BUSINESS
08/08/2018 10:58 EDT | Updated 08/08/2018 17:02 EDT

Saudi Arabia Appears To Be Trying To Tank Canadian Asset Prices

An unknown dealer initiated a sell-off on Canadian markets on Tuesday.

Saudi Arabia's Crown Prince Mohammed bin Salman at the Hotel Matignon in Paris, France, April 9, 2018. The crown prince's government has severed diplomatic relations with Canada and, in its latest move, appears to be trying to push down Canadian asset prices.
Charles Platiau / Reuters
Saudi Arabia's Crown Prince Mohammed bin Salman at the Hotel Matignon in Paris, France, April 9, 2018. The crown prince's government has severed diplomatic relations with Canada and, in its latest move, appears to be trying to push down Canadian asset prices.

Days after it broke off diplomatic relations with Canada, the Saudi government is now selling off the kingdom's Canadian holdings, according to a news report, and it's doing it in a way that's likely designed to push down the market value of Canadian assets.

The Financial Times reported Wednesday that Saudi officials have ordered the country's asset managers to sell off their Canadian assets "no matter the cost" — a clear sign the kingdom is willing to accept losses on the sales.

Saudi holdings in Canada are relatively small, but not insignificant. According to Bloomberg, Saudi Arabia has invested about $6 billion into Canada since 2006.

Among the largest investments is G3 Global Holdings, which is partly owned by the Saudi Agricultural and Livestock Investment Company. It is the successor company to the Canadian Wheat Board, which the previous federal Conservative government had privatized.

The Saudi sell-off of Canadian assets began on Tuesday, the Financial Times reported — the same day that market watchers reported a sell-off of Canadian assets from an unknown international dealer.

"From about 10:30 this morning a big sell program came in internationally at one of the dealers,'' said Dominique Barker, a portfolio manager at CIBC Asset Management.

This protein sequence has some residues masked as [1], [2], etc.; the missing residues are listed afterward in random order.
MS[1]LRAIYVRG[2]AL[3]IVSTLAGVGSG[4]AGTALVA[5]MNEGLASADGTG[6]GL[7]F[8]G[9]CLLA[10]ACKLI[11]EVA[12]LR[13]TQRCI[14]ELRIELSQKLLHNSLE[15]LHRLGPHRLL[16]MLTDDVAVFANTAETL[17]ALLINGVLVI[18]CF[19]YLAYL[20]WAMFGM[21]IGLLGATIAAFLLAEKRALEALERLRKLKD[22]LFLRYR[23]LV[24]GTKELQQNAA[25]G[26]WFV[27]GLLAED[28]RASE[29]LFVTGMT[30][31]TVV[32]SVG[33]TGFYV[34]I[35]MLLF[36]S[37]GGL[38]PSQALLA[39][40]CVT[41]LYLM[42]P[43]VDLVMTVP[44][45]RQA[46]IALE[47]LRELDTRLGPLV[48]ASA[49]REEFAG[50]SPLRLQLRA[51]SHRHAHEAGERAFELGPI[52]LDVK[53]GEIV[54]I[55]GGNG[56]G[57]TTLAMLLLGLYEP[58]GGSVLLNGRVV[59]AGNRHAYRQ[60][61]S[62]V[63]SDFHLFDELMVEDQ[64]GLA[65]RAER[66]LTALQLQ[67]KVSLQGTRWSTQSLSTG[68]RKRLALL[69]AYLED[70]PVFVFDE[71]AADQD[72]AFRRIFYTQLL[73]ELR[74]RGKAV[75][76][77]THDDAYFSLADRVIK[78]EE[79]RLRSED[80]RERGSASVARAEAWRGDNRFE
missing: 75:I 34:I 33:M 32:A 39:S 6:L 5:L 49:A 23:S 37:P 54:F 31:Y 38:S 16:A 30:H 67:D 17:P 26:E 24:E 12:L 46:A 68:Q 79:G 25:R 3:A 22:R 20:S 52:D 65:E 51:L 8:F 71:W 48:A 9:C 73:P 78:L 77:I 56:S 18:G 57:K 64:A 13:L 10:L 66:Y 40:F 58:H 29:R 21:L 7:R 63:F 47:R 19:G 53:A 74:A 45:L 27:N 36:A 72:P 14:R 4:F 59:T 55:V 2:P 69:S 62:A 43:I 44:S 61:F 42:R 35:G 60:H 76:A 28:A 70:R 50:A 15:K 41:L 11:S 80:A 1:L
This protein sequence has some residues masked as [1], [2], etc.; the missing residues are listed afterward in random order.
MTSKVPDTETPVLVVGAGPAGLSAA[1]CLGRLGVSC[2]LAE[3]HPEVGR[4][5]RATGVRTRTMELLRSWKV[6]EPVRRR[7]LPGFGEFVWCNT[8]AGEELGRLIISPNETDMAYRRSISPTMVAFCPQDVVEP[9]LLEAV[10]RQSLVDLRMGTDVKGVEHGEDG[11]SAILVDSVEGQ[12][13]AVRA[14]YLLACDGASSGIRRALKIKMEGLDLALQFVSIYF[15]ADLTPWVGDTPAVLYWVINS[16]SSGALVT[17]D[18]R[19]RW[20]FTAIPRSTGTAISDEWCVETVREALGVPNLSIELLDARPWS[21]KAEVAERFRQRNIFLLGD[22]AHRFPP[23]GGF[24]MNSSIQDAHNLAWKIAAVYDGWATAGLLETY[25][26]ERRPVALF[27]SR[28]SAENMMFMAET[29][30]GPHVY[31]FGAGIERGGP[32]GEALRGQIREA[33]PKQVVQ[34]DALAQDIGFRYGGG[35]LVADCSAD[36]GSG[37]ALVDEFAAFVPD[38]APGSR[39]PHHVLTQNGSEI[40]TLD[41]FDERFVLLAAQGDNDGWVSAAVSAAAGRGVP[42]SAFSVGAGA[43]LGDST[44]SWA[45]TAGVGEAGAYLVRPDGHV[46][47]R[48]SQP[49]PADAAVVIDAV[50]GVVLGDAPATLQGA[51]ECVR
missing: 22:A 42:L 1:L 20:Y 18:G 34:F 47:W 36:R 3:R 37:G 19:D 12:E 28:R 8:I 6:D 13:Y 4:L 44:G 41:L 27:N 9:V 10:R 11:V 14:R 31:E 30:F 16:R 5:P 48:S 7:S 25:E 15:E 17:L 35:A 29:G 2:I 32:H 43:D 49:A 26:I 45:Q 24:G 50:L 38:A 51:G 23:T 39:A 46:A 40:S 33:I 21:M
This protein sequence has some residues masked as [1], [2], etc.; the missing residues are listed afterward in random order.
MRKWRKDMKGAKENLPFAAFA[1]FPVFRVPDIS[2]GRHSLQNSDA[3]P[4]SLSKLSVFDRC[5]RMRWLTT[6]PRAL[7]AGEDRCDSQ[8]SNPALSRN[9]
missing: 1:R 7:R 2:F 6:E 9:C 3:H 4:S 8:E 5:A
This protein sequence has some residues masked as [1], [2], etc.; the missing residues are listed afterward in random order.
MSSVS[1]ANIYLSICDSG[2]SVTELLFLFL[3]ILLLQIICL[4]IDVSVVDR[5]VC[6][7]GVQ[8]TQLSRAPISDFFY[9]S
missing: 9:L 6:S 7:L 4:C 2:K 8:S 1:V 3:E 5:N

"We don't know which one, but the market has sold off, and the Canadian dollar also sold off from about that time. So that's impacting the Canadian market versus the rest of the world.''

Earlier on HuffPost Canada:


But if this was an attempt by Saudi Arabia to push down Canadian markets, the move had limited success.

Canada's main stock index closed lower Tuesday, with the Toronto Stock Exchange's S&P/TSX composite index closing down 133.94 points at 16,286.30 in a broad-based decline.

Canadian stocks eked out a gain on Wednesday, with the S&P TSX closing up 28.78 points at 16,315.08 as sectors other than energy, consumer discretionary, and utilities climbed. The loonie dropped a mild 0.17 cents U.S., and was trading around 76.62 cents U.S.

Ottawa stands its ground

The Saudi government announced Sunday it is withdrawing its ambassador to Canada and freezing all new trade and investment. The move was in response to tweets from Global Affairs Canada and Foreign Affairs Minister Chrystia Freeland criticizing Saudi Arabia's arrest of women's rights activists, including Samar Badawi, a Canadian citizen whose brother — blogger Raif Badawi — was already imprisoned in the kingdom.

Since then, the Saudi kingdom has pursued a scorched-earth policy towards anything related to Canada. The country's state airline announced it is suspending operations to Canada, and the Saudi government is withdrawing more than 15,000 students from Canadian schools. That will remove an estimated $2 billion in investment from Canada.The country is also pulling out Saudi citizens who are in medical care in Canada.

The federal Liberal government has stood its ground amid the Saudi moves.

"We are always going to speak up for human rights, we are always going to speak up for women's rights and that is not going to change," Freeland said Monday.

— With a file from The Canadian Press

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